6 Dec 2020
Shopping alone gives me time to study things and sometimes learn life lessons from shop staff.
Whenever I’m at Fortune Centre I would make it a point to navigate the maze of escalators to visit an incense shop tucked away among the eateries on the 3rd floor.
The shop sells incense from Bhutan, Nepal and Tibet, and other ritual and aesthetic items for spiritual and leisure purposes.
The shopkeeper, whom I addressed as “Uncle” out of respect, would be watching comedies on his phone while I browsed and asked all kinds of questions about his products.
“Uncle” was always patient and allowed me to touch the prayer flags, tangkas, dorjes, incense burners and inhale the incense samples without asking me to buy anything.
Having travelled to many places in his youth before retiring as a keeper of his sister’s shop, he had learnt to always be kind to strangers.
“Always be nice to strangers,” “Uncle” once told me. “Don’t think only of your own family. For example, when you fall down outside, it’s a stranger that calls the ambulance. The ambulance driver is a stranger. The nurse attending to you is a stranger. Lot’s of things are done for you by strangers even before your relatives arrive at the hospital.”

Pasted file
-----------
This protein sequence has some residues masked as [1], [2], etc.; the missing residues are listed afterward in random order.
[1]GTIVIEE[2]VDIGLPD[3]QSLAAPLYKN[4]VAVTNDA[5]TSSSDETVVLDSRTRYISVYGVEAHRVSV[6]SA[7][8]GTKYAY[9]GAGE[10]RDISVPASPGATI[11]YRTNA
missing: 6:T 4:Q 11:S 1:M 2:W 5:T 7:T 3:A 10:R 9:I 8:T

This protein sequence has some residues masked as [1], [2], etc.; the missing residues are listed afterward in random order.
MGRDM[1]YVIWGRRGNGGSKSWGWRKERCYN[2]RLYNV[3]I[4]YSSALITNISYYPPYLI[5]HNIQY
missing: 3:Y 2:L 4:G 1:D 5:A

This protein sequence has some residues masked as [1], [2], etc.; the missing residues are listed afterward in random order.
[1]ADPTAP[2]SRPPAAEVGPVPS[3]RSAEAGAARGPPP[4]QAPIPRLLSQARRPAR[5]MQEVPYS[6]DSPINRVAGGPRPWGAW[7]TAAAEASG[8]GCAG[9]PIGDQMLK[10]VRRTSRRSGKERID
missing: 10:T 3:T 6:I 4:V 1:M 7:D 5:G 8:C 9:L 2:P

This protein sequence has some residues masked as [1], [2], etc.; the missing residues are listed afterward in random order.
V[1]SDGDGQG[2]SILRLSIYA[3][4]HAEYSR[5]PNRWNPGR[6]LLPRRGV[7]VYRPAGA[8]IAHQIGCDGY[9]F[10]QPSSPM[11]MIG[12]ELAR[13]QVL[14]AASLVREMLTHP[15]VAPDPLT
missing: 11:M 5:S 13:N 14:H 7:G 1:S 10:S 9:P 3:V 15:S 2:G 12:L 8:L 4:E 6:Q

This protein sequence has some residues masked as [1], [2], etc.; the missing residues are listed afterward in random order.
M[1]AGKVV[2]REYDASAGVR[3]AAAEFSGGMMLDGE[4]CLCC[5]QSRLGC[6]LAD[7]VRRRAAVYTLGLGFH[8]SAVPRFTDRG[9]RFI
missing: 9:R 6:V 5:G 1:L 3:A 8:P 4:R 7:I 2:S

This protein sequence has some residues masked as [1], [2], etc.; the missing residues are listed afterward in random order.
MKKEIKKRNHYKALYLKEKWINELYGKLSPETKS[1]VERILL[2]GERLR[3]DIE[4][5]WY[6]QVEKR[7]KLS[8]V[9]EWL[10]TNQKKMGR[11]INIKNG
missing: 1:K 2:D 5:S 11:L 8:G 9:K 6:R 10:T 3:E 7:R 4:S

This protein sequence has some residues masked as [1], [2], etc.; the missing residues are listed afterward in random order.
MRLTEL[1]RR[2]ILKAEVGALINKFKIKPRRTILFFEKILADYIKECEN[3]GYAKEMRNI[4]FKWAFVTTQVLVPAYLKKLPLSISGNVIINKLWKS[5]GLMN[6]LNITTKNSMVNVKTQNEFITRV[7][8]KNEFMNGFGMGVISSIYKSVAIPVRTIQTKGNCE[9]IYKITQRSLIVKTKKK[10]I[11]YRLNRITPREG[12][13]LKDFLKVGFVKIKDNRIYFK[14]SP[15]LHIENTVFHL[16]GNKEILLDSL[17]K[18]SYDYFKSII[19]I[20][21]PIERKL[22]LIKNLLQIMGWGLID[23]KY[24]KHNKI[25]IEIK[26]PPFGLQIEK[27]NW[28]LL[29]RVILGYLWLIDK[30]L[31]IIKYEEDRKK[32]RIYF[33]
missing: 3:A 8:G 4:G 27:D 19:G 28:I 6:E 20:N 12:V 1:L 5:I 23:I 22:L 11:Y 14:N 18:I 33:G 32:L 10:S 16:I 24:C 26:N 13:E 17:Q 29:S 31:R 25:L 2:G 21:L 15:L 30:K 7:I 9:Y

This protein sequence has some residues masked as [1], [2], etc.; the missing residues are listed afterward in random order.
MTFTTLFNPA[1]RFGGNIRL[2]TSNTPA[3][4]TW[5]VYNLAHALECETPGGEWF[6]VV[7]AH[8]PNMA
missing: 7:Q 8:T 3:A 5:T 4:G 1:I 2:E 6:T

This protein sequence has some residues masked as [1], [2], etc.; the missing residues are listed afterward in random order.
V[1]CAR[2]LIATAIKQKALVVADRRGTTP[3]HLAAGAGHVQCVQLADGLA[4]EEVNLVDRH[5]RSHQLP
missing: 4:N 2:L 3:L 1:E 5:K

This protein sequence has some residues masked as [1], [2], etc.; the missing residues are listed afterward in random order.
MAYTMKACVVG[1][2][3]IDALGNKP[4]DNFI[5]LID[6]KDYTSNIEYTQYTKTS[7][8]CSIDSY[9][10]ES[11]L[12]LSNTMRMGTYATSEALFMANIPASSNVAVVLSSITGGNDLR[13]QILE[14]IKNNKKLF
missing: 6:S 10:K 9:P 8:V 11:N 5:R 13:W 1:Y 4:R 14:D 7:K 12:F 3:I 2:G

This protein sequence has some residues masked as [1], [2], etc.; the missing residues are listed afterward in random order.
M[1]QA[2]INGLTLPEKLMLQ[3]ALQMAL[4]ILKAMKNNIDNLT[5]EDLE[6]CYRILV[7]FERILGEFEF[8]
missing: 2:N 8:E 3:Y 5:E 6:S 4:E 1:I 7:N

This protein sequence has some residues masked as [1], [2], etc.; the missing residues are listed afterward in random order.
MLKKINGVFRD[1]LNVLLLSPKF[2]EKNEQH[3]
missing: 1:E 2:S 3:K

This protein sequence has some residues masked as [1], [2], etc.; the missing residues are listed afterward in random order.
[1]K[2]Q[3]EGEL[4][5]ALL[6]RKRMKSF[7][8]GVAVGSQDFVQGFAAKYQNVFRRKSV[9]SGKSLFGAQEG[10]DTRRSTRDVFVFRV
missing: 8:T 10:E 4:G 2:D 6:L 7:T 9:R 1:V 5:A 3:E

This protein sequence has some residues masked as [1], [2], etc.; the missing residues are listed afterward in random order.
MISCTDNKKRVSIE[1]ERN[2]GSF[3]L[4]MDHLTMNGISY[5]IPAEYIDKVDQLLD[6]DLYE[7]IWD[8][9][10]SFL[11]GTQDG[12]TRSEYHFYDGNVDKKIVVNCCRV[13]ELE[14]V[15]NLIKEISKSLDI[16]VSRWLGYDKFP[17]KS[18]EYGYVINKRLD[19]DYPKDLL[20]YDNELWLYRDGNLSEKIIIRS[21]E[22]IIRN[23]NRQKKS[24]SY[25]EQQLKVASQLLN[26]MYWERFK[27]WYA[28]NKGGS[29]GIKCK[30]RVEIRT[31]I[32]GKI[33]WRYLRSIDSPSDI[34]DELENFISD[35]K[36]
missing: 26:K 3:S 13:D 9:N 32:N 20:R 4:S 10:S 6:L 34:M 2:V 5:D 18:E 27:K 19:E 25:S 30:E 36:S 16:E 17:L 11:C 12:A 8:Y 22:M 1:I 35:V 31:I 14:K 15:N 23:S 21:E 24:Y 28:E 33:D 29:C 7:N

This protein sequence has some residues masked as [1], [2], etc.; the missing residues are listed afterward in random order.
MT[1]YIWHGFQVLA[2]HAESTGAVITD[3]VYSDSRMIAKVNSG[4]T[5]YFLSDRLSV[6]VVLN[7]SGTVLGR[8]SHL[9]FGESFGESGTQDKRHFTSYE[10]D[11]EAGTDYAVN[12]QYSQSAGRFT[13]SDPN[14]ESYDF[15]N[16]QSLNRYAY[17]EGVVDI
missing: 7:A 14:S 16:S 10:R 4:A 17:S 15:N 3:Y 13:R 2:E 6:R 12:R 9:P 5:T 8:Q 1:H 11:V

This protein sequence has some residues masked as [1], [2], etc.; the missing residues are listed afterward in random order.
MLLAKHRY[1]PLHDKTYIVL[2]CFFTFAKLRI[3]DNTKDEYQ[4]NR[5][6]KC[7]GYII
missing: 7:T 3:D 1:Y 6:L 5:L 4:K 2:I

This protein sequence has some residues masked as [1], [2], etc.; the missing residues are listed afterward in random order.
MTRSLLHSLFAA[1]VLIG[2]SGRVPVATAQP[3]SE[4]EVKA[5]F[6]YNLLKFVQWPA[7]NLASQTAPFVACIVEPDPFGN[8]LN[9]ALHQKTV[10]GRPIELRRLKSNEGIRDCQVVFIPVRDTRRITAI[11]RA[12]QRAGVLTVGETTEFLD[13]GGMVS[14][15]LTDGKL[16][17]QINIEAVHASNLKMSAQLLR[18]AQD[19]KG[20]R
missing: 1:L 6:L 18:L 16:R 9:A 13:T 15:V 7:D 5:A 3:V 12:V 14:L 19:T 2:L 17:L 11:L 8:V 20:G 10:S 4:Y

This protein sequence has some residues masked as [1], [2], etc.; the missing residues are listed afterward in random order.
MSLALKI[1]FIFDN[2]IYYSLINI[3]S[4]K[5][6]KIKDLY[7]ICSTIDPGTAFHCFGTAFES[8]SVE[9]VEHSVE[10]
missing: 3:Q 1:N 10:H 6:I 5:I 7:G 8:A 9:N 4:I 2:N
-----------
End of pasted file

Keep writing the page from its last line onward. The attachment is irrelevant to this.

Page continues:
Yesterday I was at the shop but “Uncle” wasn’t there. His sister whom he spoke fondly of was standing in his place.
“Take your time to see what you need,” the sister extended the same hospitality to me.
“Uncle” had passed away last year (December 2019). He had lived well and went peacefully.
Seeing the incense was like seeing old friends again. Every thing I touched was imbued with the kindness of the old man who was no longer there.
Before I left the shop, the silver haired sister weaved a bracelet of sacred threads from a tibetan monastery and set a turquoise bead on it. It was a gift for my mother to protect her in all encounters.
“Here, you take these. They are made by the lamas,” she spoke softly, as she placed an auspicious symbol of infinite wisdom and the union of empathy and knowledge woven in yellow thread in my hand.